According to a new report released by The Pew Research Center, six million adults in the United States identify as Afro Latino. It’s a distinction with roots in colonial Latin America. They make up about 2% of the adult U.S. population and 12% of the country’s adult Latino population.
The report, which was released on Monday, reveals the multiple dimensions of Latino identity. The life experiences of Afro Latinos differ from those of other Hispanics due to factors such as race and skin tone. According to the survey, the majority, but not all, identify as Hispanic or Latino.
Being Afro Latino is “distinct and exists along a person’s racial identity, national origin and includes or is tied to culture, ancestry and maybe also physical features,” researcher and report author Ana Gonzalez-Barrera told The Associated Press. “But it is much more than just a label and much more than just a race.”
The report’s findings reflect Latin America’s long colonial history, during a a time when mixing amoung Indigenous Americans, white Europeans, Asians, and enslaved Africans occured.
During Latin America’s colonial period, 15 times as many enslaved Africans were taken to Spanish and Portuguese colonies than to the United States. According to recent estimates from Princeton University’s Project on Ethnicity and Race in Latin America (PERLA), about 130 million people of African descent live in Latin America, accounting for about a quarter of the region’s total population.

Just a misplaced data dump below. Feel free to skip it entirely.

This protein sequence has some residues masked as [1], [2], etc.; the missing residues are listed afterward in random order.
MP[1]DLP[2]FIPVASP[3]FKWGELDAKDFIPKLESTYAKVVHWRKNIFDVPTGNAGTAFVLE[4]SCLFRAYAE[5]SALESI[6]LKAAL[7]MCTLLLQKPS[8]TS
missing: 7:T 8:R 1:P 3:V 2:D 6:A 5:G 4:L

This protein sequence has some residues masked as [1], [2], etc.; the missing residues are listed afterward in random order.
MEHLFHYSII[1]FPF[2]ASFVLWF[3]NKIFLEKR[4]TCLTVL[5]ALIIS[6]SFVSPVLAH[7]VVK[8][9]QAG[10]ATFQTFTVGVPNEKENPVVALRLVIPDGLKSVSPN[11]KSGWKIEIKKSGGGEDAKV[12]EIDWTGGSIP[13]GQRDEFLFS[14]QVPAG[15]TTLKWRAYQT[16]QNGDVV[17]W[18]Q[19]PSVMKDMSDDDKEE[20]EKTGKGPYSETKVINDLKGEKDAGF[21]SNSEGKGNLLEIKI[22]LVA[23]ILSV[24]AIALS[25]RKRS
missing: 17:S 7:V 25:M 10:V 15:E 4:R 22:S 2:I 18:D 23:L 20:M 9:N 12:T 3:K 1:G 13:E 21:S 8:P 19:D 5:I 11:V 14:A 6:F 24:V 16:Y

Separate from other questions about race or ethnicity, the survey asked adults if they self-identify as Afro Latino. As a result, the figure differs from that reported by the U.S. Census Bureau, which defines Afro Latino as anyone who identifies as Hispanic and Black in a two-step race question. According to the 2020 census, 1.2 million people of all ages identify as such, which is far lower than the 6 million estimated in the most recent Pew Research Center Report.
“The thing to consider here is that Afro Latino identity transcends racial identity and cannot be captured by a checkbox-type of question where you mark your ethnicity,” Gonzalez-Barrera told The Associated Press.
The survey asked a census-style question about race to demonstrate the complexities of identity. Twenty-eight percent of all Afro Latinos identified as white, 25 percent as Black, and 23 percent as “some other race.”
According to the report, 59 percent of Afro Latinos who did not identify as Hispanic chose Black as their race, compared to 17 percent of those who identified as Hispanic.
A separate report released this week, highlighted that having darker skin and being born outside the United States is associated with an increased risk of discrimination or unfair treatment from other Latino adults. Nonetheless, Hispanics are just as likely as non-Hispanics to say they have personally experienced discrimination or unfair treatment.